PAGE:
About Matthew Fehr

I teach math, I work on my master's degree, practice Muay Thai and burn suppers with reckless abandon. I have been teaching for quite a few years, but I certainly do not know it all.

Final Course Prototype!

Course Overview

General Description:

My course is intended as a 4 week credit recovery exercise for grade 12 students taking Workplace and Apprenticeship Math 30 in the province of Saskatchewan.  This course deals with the buying and leasing of vehicles and corresponds to curricular outcome WA30.6. As I describe in my course profile, students attending my school live in a neighbourhood that is highly dependent on personal vehicles.  Therefore, this material is both relevant to their daily lives and required by curriculum.

Method of Delivery:

This course is mostly asynchronous with a some blended elements.  Students will complete the majority of material online, but will come into class once a week to demonstrate their calculation skills, give presentations, and check in with the instructor.


A full video overview of my course can be seen at the link below on YouTube.


As my course is not accessible to users outside my school division I have provided links to key items below.  This is not exhaustive however; please note that most assignments and quizzes are only viewable within the YouTube overview.

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All about AI

Working Smarter Not Harder – Using AI to Automate the Mundane

“Outsource your workload, not your thinking.”

– Alec Couros

In this week’s video presentation Dr. Alec Couros explored the usage of generative A.I. in classrooms.  The presentation was quite compelling, as he demonstrated several practical applications throughout.  This seemed particularly relevant to the creation of my online course as time always seems to be in short supply.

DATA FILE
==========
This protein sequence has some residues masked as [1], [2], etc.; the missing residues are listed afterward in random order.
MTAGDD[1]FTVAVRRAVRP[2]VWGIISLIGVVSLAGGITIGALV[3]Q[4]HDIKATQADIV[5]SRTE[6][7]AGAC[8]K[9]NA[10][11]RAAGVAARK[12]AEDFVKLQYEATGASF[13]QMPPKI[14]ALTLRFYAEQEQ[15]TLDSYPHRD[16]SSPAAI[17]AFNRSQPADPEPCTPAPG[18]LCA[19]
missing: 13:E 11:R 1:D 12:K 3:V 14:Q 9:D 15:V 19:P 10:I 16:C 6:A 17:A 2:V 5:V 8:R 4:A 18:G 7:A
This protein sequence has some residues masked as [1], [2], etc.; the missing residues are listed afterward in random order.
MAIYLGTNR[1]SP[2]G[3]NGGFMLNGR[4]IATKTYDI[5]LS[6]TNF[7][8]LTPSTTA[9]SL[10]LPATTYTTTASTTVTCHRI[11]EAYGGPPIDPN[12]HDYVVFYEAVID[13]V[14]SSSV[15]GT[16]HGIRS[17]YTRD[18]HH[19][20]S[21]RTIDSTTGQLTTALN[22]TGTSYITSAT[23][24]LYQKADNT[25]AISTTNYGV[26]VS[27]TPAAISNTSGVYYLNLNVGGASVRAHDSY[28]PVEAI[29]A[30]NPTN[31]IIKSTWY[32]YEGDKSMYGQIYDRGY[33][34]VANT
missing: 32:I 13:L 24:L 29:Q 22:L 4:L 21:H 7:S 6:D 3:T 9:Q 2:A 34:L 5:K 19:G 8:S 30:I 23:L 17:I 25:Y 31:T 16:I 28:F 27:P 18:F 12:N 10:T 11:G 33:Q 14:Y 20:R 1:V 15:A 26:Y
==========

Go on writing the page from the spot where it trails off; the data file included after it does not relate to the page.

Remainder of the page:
Does this mean that I should have used an AI chatbot to create my entire course?  Obviously, no.

First off, academic misconduct was still a thing (last time I checked) and would betray the entire enterprise of learning (which being a teacher I have a particular affinity for).  Secondly, Alec (for clarification while I don’t know Dr. Couros personally, I took a class from him last semester and he was comfortable with students referring to him by his first name) was very clear that we (teachers, private citizens, corporations, or cats walking across keyboards) bear ultimate responsibility for any A.I. derived materials that we choose to post.  Factual inaccuracies and bias can not be eliminated from algorithms and any information that we distribute to our students must be thoroughly screened.  Essentially, content generated by A.I. must be adjudicated against our own knowledge base.  This means the average user cannot go into the process blind, or simply trust the material (for example Alec cited an example of a B.C. lawyer who was caught citing non-existent case law generated by AI).  That said, what we can do with A.I. is automate the mundane, menial, and time-consuming tasks that take away from the real goal of teaching: building relationships with students and engaging in thoughtful and meaningful conversations.

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The Reviews are In…


Firstly, before I discuss my feedback (on my first module) I would like to take a moment to thank the individuals who provided it.  As a teacher I often find myself working and developing resources in isolation (despite research indicating that teacher collaboration is fundamental to effective instruction).  It has been years since I have had a peer review my lessons and I respect and value the information that has been shared with me.  While I will not be implementing every suggestion (mostly due to time constraints), they will be used to guide this project long after this university course has concluded.